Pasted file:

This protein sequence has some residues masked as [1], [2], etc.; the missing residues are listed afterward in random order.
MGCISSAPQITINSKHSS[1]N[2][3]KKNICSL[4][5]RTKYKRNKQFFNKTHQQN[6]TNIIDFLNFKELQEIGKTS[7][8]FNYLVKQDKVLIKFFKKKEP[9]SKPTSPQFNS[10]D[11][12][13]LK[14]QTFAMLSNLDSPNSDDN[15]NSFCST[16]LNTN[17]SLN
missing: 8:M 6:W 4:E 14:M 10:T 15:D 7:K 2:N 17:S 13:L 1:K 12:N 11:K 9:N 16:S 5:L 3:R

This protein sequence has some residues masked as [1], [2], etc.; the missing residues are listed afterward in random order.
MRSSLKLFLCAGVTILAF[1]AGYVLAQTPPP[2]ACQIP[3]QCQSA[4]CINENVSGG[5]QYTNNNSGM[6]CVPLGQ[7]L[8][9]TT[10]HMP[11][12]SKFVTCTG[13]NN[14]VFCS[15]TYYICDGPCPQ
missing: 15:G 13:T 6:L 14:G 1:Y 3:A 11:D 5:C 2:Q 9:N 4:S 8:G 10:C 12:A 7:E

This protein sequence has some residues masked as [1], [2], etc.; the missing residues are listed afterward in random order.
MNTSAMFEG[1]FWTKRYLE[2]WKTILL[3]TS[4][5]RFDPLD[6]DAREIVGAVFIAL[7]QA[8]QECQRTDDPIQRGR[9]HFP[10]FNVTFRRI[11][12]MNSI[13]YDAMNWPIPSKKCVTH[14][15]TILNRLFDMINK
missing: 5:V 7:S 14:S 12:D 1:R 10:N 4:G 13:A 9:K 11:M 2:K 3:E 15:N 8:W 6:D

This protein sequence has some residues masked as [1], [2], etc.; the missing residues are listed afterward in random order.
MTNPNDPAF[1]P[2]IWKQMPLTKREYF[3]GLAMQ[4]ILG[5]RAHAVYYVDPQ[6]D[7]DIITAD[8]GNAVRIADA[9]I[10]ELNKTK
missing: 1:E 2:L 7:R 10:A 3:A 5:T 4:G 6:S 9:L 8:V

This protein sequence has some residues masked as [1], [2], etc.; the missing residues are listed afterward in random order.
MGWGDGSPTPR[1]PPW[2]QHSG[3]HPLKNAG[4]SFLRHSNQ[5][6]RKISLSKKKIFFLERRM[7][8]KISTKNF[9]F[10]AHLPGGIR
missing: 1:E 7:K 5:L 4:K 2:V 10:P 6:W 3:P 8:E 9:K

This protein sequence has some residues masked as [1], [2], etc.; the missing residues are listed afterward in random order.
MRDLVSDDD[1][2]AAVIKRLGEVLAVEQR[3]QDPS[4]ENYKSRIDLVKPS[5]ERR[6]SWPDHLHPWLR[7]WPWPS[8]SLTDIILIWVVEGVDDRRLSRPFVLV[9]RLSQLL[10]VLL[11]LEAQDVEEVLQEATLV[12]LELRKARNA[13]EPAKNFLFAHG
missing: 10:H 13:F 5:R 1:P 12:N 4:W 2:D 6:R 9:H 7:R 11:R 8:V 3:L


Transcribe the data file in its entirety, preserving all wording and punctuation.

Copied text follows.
This protein sequence has some residues masked as [1], [2], etc.; the missing residues are listed afterward in random order.
MGCISSAPQITINSKHSS[1]N[2][3]KKNICSL[4][5]RTKYKRNKQFFNKTHQQN[6]TNIIDFLNFKELQEIGKTS[7][8]FNYLVKQDKVLIKFFKKKEP[9]SKPTSPQFNS[10]D[11][12][13]LK[14]QTFAMLSNLDSPNSDDN[15]NSFCST[16]LNTN[17]SLN
missing: 8:M 6:W 4:E 14:M 10:T 15:D 7:K 2:N 17:S 13:L 1:K 12:N 11:K 9:N 16:S 5:L 3:R

This protein sequence has some residues masked as [1], [2], etc.; the missing residues are listed afterward in random order.
MRSSLKLFLCAGVTILAF[1]AGYVLAQTPPP[2]ACQIP[3]QCQSA[4]CINENVSGG[5]QYTNNNSGM[6]CVPLGQ[7]L[8][9]TT[10]HMP[11][12]SKFVTCTG[13]NN[14]VFCS[15]TYYICDGPCPQ
missing: 15:G 13:T 6:L 14:G 1:Y 3:A 11:D 5:C 2:Q 9:N 4:S 8:G 10:C 12:A 7:E

This protein sequence has some residues masked as [1], [2], etc.; the missing residues are listed afterward in random order.
MNTSAMFEG[1]FWTKRYLE[2]WKTILL[3]TS[4][5]RFDPLD[6]DAREIVGAVFIAL[7]QA[8]QECQRTDDPIQRGR[9]HFP[10]FNVTFRRI[11][12]MNSI[13]YDAMNWPIPSKKCVTH[14][15]TILNRLFDMINK
missing: 5:V 7:S 14:S 12:D 1:R 10:N 4:G 13:A 9:K 11:M 2:K 3:E 15:N 8:W 6:D

This protein sequence has some residues masked as [1], [2], etc.; the missing residues are listed afterward in random order.
MTNPNDPAF[1]P[2]IWKQMPLTKREYF[3]GLAMQ[4]ILG[5]RAHAVYYVDPQ[6]D[7]DIITAD[8]GNAVRIADA[9]I[10]ELNKTK
missing: 1:E 2:L 7:R 10:A 3:A 5:T 4:G 6:S 9:L 8:V

This protein sequence has some residues masked as [1], [2], etc.; the missing residues are listed afterward in random order.
MGWGDGSPTPR[1]PPW[2]QHSG[3]HPLKNAG[4]SFLRHSNQ[5][6]RKISLSKKKIFFLERRM[7][8]KISTKNF[9]F[10]AHLPGGIR
missing: 1:E 7:K 5:L 4:K 2:V 10:P 6:W 3:P 8:E 9:K

This protein sequence has some residues masked as [1], [2], etc.; the missing residues are listed afterward in random order.
MRDLVSDDD[1][2]AAVIKRLGEVLAVEQR[3]QDPS[4]ENYKSRIDLVKPS[5]ERR[6]SWPDHLHPWLR[7]WPWPS[8]SLTDIILIWVVEGVDDRRLSRPFVLV[9]RLSQLL[10]VLL[11]LEAQDVEEVLQEATLV[12]LELRKARNA[13]EPAKNFLFAHG
missing: 10:H 13:F 5:R 1:P 12:N 4:W 2:D 6:R 9:H 7:R 11:R 8:V 3:L